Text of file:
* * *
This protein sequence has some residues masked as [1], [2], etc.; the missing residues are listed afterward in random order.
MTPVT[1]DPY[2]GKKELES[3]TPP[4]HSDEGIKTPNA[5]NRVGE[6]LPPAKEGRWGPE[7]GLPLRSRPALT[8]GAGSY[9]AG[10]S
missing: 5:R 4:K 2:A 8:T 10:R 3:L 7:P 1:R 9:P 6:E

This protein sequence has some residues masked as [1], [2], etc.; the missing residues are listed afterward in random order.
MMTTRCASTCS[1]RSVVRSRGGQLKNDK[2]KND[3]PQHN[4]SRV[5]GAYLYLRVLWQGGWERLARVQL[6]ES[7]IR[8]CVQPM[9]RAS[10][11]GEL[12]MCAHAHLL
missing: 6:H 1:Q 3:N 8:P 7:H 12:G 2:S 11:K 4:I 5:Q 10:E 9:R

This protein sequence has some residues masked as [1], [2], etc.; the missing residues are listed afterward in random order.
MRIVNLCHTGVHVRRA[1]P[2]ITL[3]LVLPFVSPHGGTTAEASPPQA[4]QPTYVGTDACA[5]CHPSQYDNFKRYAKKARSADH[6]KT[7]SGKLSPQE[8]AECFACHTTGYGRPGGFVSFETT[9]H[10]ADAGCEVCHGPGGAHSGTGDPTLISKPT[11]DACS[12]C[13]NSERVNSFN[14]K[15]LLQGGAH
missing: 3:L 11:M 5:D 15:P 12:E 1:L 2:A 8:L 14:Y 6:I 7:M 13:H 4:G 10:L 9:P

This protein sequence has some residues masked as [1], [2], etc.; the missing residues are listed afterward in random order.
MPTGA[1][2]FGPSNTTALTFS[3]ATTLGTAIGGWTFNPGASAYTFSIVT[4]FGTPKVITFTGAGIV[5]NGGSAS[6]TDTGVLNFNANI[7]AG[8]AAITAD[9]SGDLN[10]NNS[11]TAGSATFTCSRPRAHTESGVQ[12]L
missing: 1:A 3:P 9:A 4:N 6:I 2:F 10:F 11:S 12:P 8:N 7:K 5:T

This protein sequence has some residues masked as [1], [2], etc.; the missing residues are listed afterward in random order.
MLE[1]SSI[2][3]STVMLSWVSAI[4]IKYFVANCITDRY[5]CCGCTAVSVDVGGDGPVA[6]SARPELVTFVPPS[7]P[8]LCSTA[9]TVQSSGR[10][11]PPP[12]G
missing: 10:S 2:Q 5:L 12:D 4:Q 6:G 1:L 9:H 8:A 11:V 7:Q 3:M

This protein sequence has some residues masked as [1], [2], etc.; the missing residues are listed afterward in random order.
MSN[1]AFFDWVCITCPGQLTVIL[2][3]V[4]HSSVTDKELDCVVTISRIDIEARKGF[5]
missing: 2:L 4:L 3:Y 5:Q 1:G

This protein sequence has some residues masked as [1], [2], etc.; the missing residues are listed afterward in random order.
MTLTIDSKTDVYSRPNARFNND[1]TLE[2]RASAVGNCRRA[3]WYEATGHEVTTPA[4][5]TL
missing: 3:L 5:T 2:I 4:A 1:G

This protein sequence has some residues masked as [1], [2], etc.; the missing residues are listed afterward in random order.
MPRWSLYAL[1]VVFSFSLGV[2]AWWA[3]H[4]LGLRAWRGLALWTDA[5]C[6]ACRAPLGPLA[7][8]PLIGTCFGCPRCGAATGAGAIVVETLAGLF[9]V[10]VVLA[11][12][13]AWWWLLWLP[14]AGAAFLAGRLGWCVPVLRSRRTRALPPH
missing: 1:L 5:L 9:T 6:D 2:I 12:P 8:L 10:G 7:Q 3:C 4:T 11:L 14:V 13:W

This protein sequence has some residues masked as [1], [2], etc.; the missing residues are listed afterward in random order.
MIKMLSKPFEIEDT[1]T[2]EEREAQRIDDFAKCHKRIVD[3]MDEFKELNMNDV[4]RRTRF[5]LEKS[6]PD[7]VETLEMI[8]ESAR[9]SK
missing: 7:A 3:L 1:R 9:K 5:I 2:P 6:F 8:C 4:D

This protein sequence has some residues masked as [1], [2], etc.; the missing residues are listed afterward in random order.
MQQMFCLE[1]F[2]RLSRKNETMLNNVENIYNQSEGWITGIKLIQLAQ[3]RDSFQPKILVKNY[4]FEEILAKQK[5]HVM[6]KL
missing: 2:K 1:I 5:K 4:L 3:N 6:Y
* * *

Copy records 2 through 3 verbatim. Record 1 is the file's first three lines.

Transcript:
This protein sequence has some residues masked as [1], [2], etc.; the missing residues are listed afterward in random order.
MMTTRCASTCS[1]RSVVRSRGGQLKNDK[2]KND[3]PQHN[4]SRV[5]GAYLYLRVLWQGGWERLARVQL[6]ES[7]IR[8]CVQPM[9]RAS[10][11]GEL[12]MCAHAHLL
missing: 6:H 1:Q 3:N 8:P 7:H 12:G 2:S 11:K 4:I 5:Q 10:E 9:R

This protein sequence has some residues masked as [1], [2], etc.; the missing residues are listed afterward in random order.
MRIVNLCHTGVHVRRA[1]P[2]ITL[3]LVLPFVSPHGGTTAEASPPQA[4]QPTYVGTDACA[5]CHPSQYDNFKRYAKKARSADH[6]KT[7]SGKLSPQE[8]AECFACHTTGYGRPGGFVSFETT[9]H[10]ADAGCEVCHGPGGAHSGTGDPTLISKPT[11]DACS[12]C[13]NSERVNSFN[14]K[15]LLQGGAH
missing: 3:L 11:M 5:D 15:P 12:E 1:L 2:A 8:L 14:Y 6:I 7:M 13:H 4:G 10:L 9:P